Rupert Christiansen – The Faber Pocket Guide to Opera
Last month, Rupert Christiansen stepped down from his role as the Telegraph‘s opera critic. This sent me back to his 2002 book, The Faber Pocket Guide to Opera, from which I am never very far very often. I can pinpoint where and when I got hold of most of my second-handers, but this one eludes me. It feels like it’s been a long and faithful companion. And though an updated version was published in 2014, it’s the original that I have to hand.
Unless there was some terrible falling off in the intervening twelve years, I can recommend the later edition as warmly as the first. For opera hacks like me, The Faber Guide is an enormous boon. Plot sketches, performance biographies and ‘What to listen for’ in 264 operas somehow fit into a genuinely (jacket) pocket-sized format, without scrunching good prose into mere bullet points. Christiansen writes in a no-nonsense, unthreatening way, presuming no musical knowledge (his own, he admits, is ‘frankly A-level’) and appealing even to dramaturgs and theatre-lovers with no particular operatic bent. ‘Like Hamlet, there is something about Don Giovanni that doesn’t quite add up, and this is perhaps why there are so few satisfying productions of the opera’. Woah…
All opera lovers, I think, have to possess a keen sense (and tolerance) of the absurd. It’s a precondition of the art form, and it’s one that Christiansen brings out with the driest of wits. The first performance of Monteverdi’s Orfeo made use of four castrati employed by the Mantovan court, but ‘Orfeo, also a castrato, was borrowed from the Grand Duke of Tuscany.’ Yet although he enjoys opera’s more farcical aspects as much as the next person, the dramatic voltage of his prose leaves his reader in no doubt about the stakes involved. Minnie in Puccini’s La Fanciulla del West is a role that ‘no singer has ever found easy…the nearest it gets to [a show-stopping aria] contains a killer high C that has embarrassingly floored several great names.’ In opera, Christiansen never lets us forget, the sublime and the ridiculous are rarely more than a semitone apart.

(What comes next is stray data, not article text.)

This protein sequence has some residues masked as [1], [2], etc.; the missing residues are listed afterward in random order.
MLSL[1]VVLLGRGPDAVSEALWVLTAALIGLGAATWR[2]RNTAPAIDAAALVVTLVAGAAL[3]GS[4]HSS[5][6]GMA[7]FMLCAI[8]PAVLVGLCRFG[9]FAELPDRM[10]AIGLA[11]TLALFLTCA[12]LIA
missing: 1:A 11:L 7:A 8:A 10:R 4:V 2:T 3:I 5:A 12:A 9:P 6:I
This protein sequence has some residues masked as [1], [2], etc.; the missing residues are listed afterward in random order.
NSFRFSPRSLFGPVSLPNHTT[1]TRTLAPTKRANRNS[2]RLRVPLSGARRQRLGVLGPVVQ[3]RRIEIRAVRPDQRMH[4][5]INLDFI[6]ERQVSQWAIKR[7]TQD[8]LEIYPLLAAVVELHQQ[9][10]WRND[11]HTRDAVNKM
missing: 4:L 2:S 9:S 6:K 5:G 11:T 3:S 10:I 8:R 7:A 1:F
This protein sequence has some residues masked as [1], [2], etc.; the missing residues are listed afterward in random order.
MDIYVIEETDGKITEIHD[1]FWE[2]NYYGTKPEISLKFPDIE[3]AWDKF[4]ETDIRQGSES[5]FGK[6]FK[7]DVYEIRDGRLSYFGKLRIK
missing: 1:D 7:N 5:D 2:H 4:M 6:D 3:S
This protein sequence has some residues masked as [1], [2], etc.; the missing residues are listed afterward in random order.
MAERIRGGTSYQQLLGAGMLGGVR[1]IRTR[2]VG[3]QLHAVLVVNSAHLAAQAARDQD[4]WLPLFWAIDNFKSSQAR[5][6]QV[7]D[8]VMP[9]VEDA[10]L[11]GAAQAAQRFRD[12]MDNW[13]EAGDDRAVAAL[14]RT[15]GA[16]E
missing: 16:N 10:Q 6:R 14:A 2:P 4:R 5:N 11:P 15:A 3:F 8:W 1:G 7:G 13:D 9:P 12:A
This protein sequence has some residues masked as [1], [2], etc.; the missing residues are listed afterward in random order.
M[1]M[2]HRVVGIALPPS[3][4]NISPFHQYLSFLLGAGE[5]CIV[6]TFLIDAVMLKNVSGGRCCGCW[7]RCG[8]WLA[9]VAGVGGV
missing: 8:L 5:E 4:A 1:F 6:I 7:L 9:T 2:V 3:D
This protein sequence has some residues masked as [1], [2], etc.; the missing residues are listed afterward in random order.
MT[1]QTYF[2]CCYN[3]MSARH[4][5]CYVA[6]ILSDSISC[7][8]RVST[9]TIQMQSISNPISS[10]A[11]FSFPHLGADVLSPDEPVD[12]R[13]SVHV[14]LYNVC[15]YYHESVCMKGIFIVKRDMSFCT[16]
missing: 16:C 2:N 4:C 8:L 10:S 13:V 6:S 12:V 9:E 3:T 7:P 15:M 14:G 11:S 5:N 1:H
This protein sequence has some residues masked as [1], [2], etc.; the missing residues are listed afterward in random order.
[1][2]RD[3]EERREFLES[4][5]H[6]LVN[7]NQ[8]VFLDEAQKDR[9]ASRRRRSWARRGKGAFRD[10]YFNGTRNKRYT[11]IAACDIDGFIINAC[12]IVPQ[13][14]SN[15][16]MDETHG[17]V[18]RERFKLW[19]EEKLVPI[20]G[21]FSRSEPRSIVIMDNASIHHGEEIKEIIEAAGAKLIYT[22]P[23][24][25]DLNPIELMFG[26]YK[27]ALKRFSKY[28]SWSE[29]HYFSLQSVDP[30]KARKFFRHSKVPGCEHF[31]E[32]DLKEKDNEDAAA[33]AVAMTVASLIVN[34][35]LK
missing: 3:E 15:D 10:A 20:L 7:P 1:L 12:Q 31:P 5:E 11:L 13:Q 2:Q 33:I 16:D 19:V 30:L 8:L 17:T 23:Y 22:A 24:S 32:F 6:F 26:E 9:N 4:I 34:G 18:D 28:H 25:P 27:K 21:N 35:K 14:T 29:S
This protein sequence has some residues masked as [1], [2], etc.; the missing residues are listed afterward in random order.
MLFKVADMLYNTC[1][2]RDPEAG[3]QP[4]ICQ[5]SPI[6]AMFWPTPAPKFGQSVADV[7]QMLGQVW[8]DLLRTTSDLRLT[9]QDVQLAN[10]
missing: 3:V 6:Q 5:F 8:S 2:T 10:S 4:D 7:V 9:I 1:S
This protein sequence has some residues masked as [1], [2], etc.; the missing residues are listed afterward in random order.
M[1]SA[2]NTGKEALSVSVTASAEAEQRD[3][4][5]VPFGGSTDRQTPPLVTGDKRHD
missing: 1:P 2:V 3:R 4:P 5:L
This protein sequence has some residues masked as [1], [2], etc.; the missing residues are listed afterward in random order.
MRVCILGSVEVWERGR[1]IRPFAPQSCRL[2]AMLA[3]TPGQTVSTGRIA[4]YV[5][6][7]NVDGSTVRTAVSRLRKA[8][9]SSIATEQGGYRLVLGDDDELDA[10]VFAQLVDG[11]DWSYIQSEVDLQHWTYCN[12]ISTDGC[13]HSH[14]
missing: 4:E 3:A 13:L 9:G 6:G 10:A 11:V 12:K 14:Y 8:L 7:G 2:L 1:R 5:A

The book contains a regrettable lack of operas by women, less Christiansen’s fault than the fault of historical conditions. Anna Beer’s Sounds and Sweet Airs does a sterling job of habilitating women composers whom we ought to know better; but even her subjects mostly confined themselves to solo and chamber music. Few were the theatres willing to pit their resources in a woman’s work; the Vienna State Opera staged its first female-authored opera in 2019. But one feels that Christiansen might have made more of an effort (and to be fair, he may well have used the 2014 edition to do so). The omission of Elizabeth Maconchy’s The Sofa (1957), which scandalised audiences with the first onstage sex scene in opera’s history, represents the book’s chief disappointment. And it seems that at the time of its writing, frighteningly few opera houses had even let women take the directorial reins.
It’s a touch of complacency in a book that is clearly the work of an independent mind. Christiansen never gives the impression of spouting a consensus. He has the critic’s sine qua non, fearlessness. It might be easy to rubbish a ‘glib and tendentious’ production that turns Schoenberg’s Moses and Aaron into ‘a tired corporate businessman and his sleek spin-doctor’, but he also dares to be underwhelmed by some of Jonathan Miller’s work. If he uses the word ‘kitsch’ once or twice two often, it’s because productions of so many operas traditionally laid themselves open to the charge. All in all, it’s a cracking read. With the theatres closed, I hope that The Faber Pocket Guide is coming down from the shelves and coming into its own, as company for the armchair opera-goer.